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Monday, November 8, 2010

AT&T Mobility v. Concepcion: SCOTUS Sets Oral Argument in Consumer Arbitration Dispute

On Tuesday, November 9, the Supreme Court of the United States will hear oral argument in AT&T Mobility, LLC v. Concepcion (No. 09-893). This case could decide the future of class action practice in the United States. The questions presented are:
Whether the Federal Arbitration Act preempts States from conditioning the enforcement of an arbitration agreement on the availability of particular procedures - here, class-wide arbitration - when those procedures are not necessary to ensure that the parties to the arbitration agreement are able to vindicate their claims.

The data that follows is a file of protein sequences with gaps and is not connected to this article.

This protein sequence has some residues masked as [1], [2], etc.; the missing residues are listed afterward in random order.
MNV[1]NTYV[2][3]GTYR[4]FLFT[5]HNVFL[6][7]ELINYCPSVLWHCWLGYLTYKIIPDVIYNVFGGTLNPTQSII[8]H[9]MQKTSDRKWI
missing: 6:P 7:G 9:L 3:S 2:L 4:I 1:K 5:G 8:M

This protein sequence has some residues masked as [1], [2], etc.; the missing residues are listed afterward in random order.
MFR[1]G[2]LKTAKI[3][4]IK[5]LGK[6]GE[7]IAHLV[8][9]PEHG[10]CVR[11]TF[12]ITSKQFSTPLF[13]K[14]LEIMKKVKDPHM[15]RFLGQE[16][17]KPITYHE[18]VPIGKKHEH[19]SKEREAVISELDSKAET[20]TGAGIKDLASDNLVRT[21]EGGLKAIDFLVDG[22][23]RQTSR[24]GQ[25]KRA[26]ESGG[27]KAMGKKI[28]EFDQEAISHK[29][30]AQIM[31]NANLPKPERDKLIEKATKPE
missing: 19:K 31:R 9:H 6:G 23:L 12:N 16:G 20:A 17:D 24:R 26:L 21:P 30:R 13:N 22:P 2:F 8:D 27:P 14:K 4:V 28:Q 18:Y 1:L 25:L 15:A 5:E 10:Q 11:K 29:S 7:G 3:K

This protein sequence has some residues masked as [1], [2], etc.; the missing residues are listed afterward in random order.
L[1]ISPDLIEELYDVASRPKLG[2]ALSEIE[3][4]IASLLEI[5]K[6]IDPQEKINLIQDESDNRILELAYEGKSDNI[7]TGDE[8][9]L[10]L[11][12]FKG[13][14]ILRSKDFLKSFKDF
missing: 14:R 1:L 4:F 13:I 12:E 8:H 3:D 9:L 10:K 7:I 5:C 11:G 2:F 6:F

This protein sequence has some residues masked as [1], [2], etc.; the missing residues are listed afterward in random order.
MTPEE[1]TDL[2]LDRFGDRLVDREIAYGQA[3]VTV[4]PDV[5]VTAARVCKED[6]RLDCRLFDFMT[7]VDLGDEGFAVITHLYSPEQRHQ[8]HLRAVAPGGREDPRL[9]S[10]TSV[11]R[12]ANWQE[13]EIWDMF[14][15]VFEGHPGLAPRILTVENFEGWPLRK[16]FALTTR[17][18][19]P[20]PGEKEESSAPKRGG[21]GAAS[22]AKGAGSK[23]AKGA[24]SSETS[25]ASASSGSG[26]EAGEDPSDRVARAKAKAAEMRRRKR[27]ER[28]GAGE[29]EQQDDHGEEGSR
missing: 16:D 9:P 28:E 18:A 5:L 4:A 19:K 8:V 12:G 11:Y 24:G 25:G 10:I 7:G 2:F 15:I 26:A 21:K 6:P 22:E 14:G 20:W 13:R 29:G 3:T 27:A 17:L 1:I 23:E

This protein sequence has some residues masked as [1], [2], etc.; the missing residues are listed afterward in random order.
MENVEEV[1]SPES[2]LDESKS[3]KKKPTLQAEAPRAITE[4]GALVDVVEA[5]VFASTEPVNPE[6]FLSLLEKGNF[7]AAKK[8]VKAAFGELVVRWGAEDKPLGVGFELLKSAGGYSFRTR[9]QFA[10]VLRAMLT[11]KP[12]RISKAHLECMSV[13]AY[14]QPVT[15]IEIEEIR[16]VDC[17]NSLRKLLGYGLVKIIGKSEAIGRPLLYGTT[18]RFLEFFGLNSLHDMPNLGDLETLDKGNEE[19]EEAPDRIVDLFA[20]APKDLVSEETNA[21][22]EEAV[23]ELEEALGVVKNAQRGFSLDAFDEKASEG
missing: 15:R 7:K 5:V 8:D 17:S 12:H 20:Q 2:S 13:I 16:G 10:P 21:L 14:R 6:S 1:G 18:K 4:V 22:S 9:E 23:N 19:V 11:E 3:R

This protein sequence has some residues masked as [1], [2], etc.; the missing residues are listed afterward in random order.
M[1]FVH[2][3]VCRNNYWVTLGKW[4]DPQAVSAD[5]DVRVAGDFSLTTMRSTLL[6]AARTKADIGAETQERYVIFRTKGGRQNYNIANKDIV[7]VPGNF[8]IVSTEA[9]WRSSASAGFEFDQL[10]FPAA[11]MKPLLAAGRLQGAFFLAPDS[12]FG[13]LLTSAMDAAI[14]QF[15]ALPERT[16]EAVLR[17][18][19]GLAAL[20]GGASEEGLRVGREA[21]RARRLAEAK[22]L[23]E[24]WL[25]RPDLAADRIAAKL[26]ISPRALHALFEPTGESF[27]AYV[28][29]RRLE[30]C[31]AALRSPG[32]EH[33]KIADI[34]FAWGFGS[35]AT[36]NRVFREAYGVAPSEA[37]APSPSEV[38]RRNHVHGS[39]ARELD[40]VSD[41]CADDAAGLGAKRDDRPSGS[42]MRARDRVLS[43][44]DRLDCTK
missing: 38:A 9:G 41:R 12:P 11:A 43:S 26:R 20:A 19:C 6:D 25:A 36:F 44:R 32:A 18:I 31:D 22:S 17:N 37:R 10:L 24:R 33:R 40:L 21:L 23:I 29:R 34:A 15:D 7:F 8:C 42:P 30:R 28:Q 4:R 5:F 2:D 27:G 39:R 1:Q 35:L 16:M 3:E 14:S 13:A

Although I normally don't try to guess how appellate courts will rule, the question's phrasing seems to give a pretty clear indication of where the Court is headed with this one.

It also appears to open the door for lower courts to distinguish this case by finding that class-wide arbitration is necessary in other contexts. See, e.g., Gentry v. Superior Court (2007) 42 Cal.4th 443, discussed here.

Our post on the Ninth Circuit's decision in the underlying matter, Laster v. AT&T Mobility LLC, 584 F.3d 849 (9th Cir. October 27, 2009), is here. The Supreme Court's docket for Concepcion is here.

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